Some readers may wonder why I am spending energy and words on Open Access to publishers’ sites when I can simply read the papers they have listed as OA. Surely that’s all that matters?
Well, no. I’m a scientist and I want to developed data-driven science – the idea that there is a huge amount of data out there that is telling us about the natural world, the human world and our technology. Much of this data is semi- or un-structured but we are developing tools to overcome this. We believe that there is a huge amount of undiscovered science out there and that machines can help us liberate it. After all we have shown (with Indiana University) that our software can read 500,000 Pubmed abstracts in a day. Why can’t we do the same for full chemistry papers.
Very simple. We can’t get access to them, and if we do we are in danger of being cut off or worse. (I don’t know what “worse” is, but we’ve been cut off and I don’t want to find out.). Many publishers make it EXTREMELY difficult to access the data in their publications. My current blogging is an attempt to find out whether this is deliberate and if not, to suggest ways forward.
The major problem is legal access rights. As Peter Suber says, many people are not prepared to break copyright – I try to be one of them. If I see a copyright on a paper – unaccompanied by a license or other guide – then by default there is very little that I know I can do with it. If I copy it onto my web site, use it for teaching, put pictures from it is a book the chances are I will have the lawyers after me. So copyright, by itself, is a MAJOR deterrent.
Copyright is also complex. It varies from country to country and is rimged around with fuzzy concepts like fair use which – in essence – say: here are some rough ideas of what things you are allowed to do but we can’t tell your how often, how much and you could anyway be taken to court. If so you might be able to use “fair use” as a defence.
Now some publishers want us to re-use their material. Here is a typical example from Biomed Central website :
BioMed Central is an independent publishing house committed to providing immediate open access to peer-reviewed biomedical research
All original research articles published by BioMed Central are made freely and permanently accessible online immediately upon publication. BioMed Central views open access to research as essential in order to ensure the rapid and efficient communication of research findings.
All research articles published by BioMed Central may be freely accessed, re-used and re-distributed
Authors publishing with BioMed Central retain the copyright to their work, licensing it under the Creative Commons Attribution License. This license allows articles to be freely downloaded from the BioMed Central website, and also allows articles to be re-used and re-distributed without restriction, as long as the original work is correctly cited [more information].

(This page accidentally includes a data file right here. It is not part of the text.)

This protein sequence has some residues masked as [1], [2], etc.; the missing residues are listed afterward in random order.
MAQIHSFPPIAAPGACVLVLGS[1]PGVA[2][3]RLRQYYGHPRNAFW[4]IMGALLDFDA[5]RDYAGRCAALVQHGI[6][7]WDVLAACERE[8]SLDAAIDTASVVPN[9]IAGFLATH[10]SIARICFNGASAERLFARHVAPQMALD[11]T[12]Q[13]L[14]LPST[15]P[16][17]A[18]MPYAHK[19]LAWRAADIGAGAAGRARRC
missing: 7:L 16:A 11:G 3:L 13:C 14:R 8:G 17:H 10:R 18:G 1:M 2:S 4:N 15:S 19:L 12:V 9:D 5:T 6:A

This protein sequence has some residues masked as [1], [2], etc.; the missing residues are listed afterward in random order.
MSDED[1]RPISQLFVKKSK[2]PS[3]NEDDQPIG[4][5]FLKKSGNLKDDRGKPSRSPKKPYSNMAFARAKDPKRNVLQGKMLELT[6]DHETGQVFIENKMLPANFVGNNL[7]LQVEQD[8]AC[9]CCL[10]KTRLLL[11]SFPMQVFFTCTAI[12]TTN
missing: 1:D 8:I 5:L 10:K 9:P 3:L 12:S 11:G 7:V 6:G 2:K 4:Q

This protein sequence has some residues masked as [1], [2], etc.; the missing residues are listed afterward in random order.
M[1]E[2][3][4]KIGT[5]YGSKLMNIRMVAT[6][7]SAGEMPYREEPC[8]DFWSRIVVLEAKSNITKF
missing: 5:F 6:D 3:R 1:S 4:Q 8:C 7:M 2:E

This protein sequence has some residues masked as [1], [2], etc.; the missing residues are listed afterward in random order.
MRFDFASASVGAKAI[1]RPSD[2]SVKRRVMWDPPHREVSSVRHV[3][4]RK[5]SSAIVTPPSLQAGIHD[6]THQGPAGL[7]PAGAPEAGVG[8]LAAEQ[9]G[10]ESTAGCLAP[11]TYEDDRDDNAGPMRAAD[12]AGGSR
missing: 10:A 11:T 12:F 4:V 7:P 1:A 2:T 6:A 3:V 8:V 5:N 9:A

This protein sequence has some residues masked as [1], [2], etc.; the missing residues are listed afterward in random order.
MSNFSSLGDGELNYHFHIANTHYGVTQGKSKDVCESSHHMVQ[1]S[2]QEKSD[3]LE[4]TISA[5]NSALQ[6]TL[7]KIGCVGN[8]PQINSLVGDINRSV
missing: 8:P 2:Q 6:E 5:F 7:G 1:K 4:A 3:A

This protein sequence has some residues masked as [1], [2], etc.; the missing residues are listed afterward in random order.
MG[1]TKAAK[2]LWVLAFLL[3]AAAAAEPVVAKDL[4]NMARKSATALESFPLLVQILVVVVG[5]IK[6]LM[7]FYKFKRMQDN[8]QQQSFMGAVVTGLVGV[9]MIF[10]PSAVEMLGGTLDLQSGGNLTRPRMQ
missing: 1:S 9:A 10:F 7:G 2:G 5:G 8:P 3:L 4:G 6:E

The important thing about this is that it is INSTANTLY CLEAR WHAT IS GOING ON. That is what I am banging on about at the moment. It takes me 10 seconds to understand the BMC website. I have not yet – sorry – understood the Springer policy after half an hour or more.
But suppose I find a paper from and I didn’t know it was published by BMC. I’d be afraid of violating copyright. Does the paper help? Yes!:
© 2007 Spjuth et al; licensee BioMed Central Ltd.
This is an Open Access article distributed under the terms of the Creative Commons Attribution License (http://creativecommons.org/licenses/by/2.0),
which permits unrestricted use, distribution, and reproduction in any medium, provided the original work is properly cited.
What could be simpler than that? nothing… it is INSTANTLY CLEAR WHAT IS GOING ON.
And I could have picked many other publishers such as PLoS, Beilstein Journal of Organic Chemistry and so on. They all use Creative Commons or similar licenses.
So the practice for “full open access” is simple:
- announce the policy on the journal masthead
- announce the policy in the TOC by each Open Access article
- put appropriate copyright notices (i.e. NOT the publisher, but the authors) in the paper and accompany them by a clear statement of the terms of re-use. This is most easily done by a simple inclusion of a well-known and understood license. The publisher might, if they wish, create their own license with the same intent but different words, but why bother?
So my concern with Springer – and this is the last mention in this post – is that the only mention of Open Access is in the publishers’ web page and they retain copyright of the paper. Jan, why don’t you simply use CC as illustrated here. That would save a lot of angst and make friends.
… now we’ll move onto not quite so open …